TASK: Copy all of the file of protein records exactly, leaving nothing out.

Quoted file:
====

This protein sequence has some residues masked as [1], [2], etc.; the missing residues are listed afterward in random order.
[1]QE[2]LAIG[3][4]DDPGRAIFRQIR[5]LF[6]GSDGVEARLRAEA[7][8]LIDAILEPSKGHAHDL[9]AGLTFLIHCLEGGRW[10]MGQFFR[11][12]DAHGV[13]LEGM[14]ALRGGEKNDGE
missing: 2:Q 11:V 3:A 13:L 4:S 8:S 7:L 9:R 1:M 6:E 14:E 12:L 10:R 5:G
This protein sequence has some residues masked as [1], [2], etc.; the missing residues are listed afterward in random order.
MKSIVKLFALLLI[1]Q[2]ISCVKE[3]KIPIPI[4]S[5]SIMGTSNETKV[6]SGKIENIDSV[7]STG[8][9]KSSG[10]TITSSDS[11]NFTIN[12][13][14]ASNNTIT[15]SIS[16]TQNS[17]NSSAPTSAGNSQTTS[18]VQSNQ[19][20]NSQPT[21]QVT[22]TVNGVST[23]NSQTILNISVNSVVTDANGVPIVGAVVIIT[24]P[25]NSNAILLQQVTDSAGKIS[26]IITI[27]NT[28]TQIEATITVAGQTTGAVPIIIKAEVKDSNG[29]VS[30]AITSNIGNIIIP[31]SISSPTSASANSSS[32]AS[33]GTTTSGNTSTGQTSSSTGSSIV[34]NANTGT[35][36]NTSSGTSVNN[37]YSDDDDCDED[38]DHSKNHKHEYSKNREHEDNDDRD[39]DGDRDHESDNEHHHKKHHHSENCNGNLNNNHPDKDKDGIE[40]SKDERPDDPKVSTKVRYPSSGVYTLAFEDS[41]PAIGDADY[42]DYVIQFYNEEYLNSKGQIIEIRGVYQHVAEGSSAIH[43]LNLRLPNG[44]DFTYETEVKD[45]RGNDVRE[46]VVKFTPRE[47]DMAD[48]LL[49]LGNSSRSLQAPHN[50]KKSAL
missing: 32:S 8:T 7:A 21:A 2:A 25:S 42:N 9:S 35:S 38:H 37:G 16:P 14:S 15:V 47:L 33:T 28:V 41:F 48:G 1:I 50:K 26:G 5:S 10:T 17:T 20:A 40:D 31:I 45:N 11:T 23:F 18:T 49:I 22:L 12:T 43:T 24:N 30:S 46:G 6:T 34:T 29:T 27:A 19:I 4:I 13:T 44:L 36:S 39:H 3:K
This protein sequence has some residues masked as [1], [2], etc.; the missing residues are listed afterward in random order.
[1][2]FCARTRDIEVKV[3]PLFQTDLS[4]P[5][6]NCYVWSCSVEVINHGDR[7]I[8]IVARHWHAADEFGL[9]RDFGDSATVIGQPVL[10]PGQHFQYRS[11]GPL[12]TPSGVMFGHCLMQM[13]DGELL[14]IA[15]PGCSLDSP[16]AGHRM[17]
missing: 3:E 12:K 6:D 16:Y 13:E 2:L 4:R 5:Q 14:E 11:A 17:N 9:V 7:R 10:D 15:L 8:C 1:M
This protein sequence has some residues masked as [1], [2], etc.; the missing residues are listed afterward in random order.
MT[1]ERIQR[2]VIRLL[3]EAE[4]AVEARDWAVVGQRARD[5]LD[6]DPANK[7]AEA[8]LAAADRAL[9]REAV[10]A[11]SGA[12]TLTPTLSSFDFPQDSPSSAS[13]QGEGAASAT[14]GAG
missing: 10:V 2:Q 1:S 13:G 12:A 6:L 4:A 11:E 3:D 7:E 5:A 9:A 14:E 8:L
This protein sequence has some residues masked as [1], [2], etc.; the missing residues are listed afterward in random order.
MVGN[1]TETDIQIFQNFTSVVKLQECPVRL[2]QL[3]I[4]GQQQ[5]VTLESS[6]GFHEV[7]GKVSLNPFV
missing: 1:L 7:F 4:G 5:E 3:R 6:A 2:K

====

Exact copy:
This protein sequence has some residues masked as [1], [2], etc.; the missing residues are listed afterward in random order.
[1]QE[2]LAIG[3][4]DDPGRAIFRQIR[5]LF[6]GSDGVEARLRAEA[7][8]LIDAILEPSKGHAHDL[9]AGLTFLIHCLEGGRW[10]MGQFFR[11][12]DAHGV[13]LEGM[14]ALRGGEKNDGE
missing: 2:Q 11:V 3:A 13:L 4:S 8:S 7:L 9:R 1:M 6:E 14:E 12:L 10:R 5:G
This protein sequence has some residues masked as [1], [2], etc.; the missing residues are listed afterward in random order.
MKSIVKLFALLLI[1]Q[2]ISCVKE[3]KIPIPI[4]S[5]SIMGTSNETKV[6]SGKIENIDSV[7]STG[8][9]KSSG[10]TITSSDS[11]NFTIN[12][13][14]ASNNTIT[15]SIS[16]TQNS[17]NSSAPTSAGNSQTTS[18]VQSNQ[19][20]NSQPT[21]QVT[22]TVNGVST[23]NSQTILNISVNSVVTDANGVPIVGAVVIIT[24]P[25]NSNAILLQQVTDSAGKIS[26]IITI[27]NT[28]TQIEATITVAGQTTGAVPIIIKAEVKDSNG[29]VS[30]AITSNIGNIIIP[31]SISSPTSASANSSS[32]AS[33]GTTTSGNTSTGQTSSSTGSSIV[34]NANTGT[35][36]NTSSGTSVNN[37]YSDDDDCDED[38]DHSKNHKHEYSKNREHEDNDDRD[39]DGDRDHESDNEHHHKKHHHSENCNGNLNNNHPDKDKDGIE[40]SKDERPDDPKVSTKVRYPSSGVYTLAFEDS[41]PAIGDADY[42]DYVIQFYNEEYLNSKGQIIEIRGVYQHVAEGSSAIH[43]LNLRLPNG[44]DFTYETEVKD[45]RGNDVRE[46]VVKFTPRE[47]DMAD[48]LL[49]LGNSSRSLQAPHN[50]KKSAL
missing: 32:S 8:T 7:A 21:A 2:A 25:S 42:N 9:S 35:S 38:H 37:G 16:P 14:S 15:V 47:L 33:T 28:V 41:F 48:G 1:I 50:K 26:G 5:S 10:T 17:T 20:A 40:D 31:I 45:N 11:T 23:F 18:T 49:I 22:L 12:T 43:T 24:N 30:S 46:G 6:T 34:T 29:T 27:A 19:I 4:I 13:T 44:L 36:S 39:H 3:K
This protein sequence has some residues masked as [1], [2], etc.; the missing residues are listed afterward in random order.
[1][2]FCARTRDIEVKV[3]PLFQTDLS[4]P[5][6]NCYVWSCSVEVINHGDR[7]I[8]IVARHWHAADEFGL[9]RDFGDSATVIGQPVL[10]PGQHFQYRS[11]GPL[12]TPSGVMFGHCLMQM[13]DGELL[14]IA[15]PGCSLDSP[16]AGHRM[17]
missing: 3:E 12:K 6:D 16:Y 13:E 2:L 4:R 5:Q 14:E 11:A 17:N 9:V 7:R 10:D 15:L 8:C 1:M
This protein sequence has some residues masked as [1], [2], etc.; the missing residues are listed afterward in random order.
MT[1]ERIQR[2]VIRLL[3]EAE[4]AVEARDWAVVGQRARD[5]LD[6]DPANK[7]AEA[8]LAAADRAL[9]REAV[10]A[11]SGA[12]TLTPTLSSFDFPQDSPSSAS[13]QGEGAASAT[14]GAG
missing: 10:V 2:Q 1:S 13:G 12:A 6:L 4:A 11:E 3:D 7:E 5:A 9:A 14:E 8:L
This protein sequence has some residues masked as [1], [2], etc.; the missing residues are listed afterward in random order.
MVGN[1]TETDIQIFQNFTSVVKLQECPVRL[2]QL[3]I[4]GQQQ[5]VTLESS[6]GFHEV[7]GKVSLNPFV
missing: 1:L 7:F 4:G 5:E 3:R 6:A 2:K